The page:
• Seating positions in areas that are primarily used for socializing, such as the living room, should be conducive to conversation.  Try to create seating arrangements that allow groups of two to five people to converse in one area.
  • Avoid placing a major piece of furniture with the back facing the doorway.  Allowing guests a clear view of the doorway will make everyone feel safe and comfortable.  
  • In a home office, the position of the desk is critical.  Create a commanding position with your desk by making sure it is as far from the door as possible.  This gives you more control over your space, and conveys confidence.
  • Do not place the desk in the direct path of the doorway, and do not to have your back against a wall of windows if possible.  This can create some vulnerability, but is still acceptable.
  • Throughout your home, avoid furniture that dominates the space.  This can make less room for you and your energy to flow; it can hold you down and can be depressing.  Downsize large, heavy furniture for space saving solutions.
  • And lastly, cleanliness is next to godliness - a clean home provides you with clean energy to stay happy and healthy.
If you have a challenging floor plan, there are many remedies to the Feng Shui principles listed that can help reverse the negative energy in your home.  I recommend bringing Feng Shui principles to every room you inhabit.  The result is a home that feels as good as it looks. 

Thursday, July 14, 2011

Debut: Jamie Figari Design Custom Floral

I am excited to share a few of my custom floral arrangements.  I started making arrangements on a fluke.  I have always loved orchids, but am always disappointed by the arrangements at the department stores.  Not only are they usually very artificial looking, they are severely overpriced.  I  would love to fill my house every week with real flower bunches, but it becomes very expensive.

The first arrangement I created was a three-stem orchid planter.  I found the beautiful brass bowl at a vintage store in Austin while shopping with mom.  I fell in love with the bowl right away, and knew exactly what I would do with it when I got it home.  The arrangement turned out so well that I started making a few more, until soon after, my house was full of flowers!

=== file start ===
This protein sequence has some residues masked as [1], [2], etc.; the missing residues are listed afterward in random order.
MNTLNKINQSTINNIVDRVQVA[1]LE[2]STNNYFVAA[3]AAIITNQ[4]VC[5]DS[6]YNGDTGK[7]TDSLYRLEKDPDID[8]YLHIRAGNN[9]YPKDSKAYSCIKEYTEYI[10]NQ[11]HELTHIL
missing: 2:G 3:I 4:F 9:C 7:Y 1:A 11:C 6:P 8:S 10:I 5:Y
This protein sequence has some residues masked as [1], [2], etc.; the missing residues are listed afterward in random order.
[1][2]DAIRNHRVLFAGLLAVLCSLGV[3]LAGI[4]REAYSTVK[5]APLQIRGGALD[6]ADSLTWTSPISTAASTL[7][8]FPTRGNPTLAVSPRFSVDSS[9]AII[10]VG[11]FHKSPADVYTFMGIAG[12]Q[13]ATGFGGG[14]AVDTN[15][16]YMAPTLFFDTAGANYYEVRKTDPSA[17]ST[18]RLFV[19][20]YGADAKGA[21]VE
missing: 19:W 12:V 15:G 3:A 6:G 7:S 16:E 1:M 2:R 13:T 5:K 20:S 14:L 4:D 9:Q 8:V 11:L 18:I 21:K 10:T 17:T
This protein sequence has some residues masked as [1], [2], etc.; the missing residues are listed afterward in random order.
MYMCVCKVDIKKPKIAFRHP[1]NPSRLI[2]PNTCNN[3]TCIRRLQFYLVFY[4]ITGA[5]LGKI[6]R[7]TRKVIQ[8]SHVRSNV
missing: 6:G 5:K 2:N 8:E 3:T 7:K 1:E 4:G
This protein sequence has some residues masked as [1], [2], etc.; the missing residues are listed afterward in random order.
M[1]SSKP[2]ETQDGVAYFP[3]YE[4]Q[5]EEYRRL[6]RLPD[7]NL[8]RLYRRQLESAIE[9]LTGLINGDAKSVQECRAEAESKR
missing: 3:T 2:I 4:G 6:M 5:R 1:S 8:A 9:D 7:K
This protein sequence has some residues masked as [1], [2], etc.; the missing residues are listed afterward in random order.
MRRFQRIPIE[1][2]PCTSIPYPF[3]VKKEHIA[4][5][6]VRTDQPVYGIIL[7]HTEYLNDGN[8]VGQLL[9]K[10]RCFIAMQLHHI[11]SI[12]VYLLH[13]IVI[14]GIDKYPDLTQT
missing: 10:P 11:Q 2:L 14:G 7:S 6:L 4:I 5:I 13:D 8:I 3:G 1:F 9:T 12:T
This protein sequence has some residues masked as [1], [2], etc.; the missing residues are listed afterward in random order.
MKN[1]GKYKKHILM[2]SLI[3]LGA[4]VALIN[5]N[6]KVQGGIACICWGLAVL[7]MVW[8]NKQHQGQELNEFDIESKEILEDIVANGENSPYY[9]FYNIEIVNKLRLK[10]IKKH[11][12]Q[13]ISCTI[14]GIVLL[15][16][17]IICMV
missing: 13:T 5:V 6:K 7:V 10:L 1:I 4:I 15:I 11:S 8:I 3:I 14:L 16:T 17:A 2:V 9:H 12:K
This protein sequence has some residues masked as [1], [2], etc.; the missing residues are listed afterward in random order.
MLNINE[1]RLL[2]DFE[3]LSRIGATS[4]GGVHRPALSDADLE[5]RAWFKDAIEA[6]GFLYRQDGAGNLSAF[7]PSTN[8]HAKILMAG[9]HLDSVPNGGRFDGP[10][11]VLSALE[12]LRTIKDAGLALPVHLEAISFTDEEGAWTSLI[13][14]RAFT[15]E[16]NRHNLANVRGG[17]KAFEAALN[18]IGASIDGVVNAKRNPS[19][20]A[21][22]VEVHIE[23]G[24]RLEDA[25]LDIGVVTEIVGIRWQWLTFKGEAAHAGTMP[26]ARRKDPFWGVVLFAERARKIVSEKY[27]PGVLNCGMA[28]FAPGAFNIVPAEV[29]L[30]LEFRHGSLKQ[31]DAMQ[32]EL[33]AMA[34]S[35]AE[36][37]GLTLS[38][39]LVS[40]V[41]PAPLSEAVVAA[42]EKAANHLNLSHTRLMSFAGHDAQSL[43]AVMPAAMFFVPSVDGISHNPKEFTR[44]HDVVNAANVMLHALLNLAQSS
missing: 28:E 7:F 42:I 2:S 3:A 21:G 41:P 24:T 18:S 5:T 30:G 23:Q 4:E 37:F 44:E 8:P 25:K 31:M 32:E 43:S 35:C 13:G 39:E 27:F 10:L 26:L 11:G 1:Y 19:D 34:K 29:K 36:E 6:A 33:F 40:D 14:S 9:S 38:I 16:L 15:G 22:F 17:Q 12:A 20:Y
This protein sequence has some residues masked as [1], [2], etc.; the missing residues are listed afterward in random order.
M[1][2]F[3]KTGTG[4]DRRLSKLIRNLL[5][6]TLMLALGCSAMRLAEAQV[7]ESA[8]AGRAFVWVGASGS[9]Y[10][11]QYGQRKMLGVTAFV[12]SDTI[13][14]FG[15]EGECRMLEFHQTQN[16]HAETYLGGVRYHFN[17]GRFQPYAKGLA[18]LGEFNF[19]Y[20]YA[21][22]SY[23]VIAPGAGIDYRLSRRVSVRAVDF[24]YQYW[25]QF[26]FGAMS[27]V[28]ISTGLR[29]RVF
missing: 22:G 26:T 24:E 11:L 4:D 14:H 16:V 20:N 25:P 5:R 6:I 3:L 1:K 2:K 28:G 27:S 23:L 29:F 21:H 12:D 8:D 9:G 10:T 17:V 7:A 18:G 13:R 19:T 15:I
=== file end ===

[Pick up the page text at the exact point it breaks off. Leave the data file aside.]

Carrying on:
I love the creative process of making floral arrangements.  I can start out with one idea, but when I start putting something together, it often takes on a new direction.

I have hand-selected each flower to ensure each stem is as realistic as possible. I want people to look two or three times at the flowers to see if they are real. Another aspect that makes my arrangements truly unique is the container.  I scour thrift stores and vintage shops looking for one-of-a-kind vases that can be upcycled into planters for my flowers.  This orchid is perfect example of a thrift store find that has been transformed into a pretty flower pot.

This is a tulip arrangement that I created for a more contemporary look.  I wanted to do something a little different than what you normally would see in a store.  I think this would look lovely on a nightstand in a bedroom, or up against a mirror in an entryway.  The curly willow and the gray pebbles give it a fresh and modern look.  

Please contact me if you are interested in having a custom arrangement made for your home or office, or if you are interested in an item featured in this blog.  Both the single orchid and the tulip arrangement are available, and I can ship anywhere in the U.S. I can create a custom arrangement to suit any decor ranging from traditional to contemporary.  

This is just the beginning.  I am constantly creating new pieces each week, and can't wait to share them with you!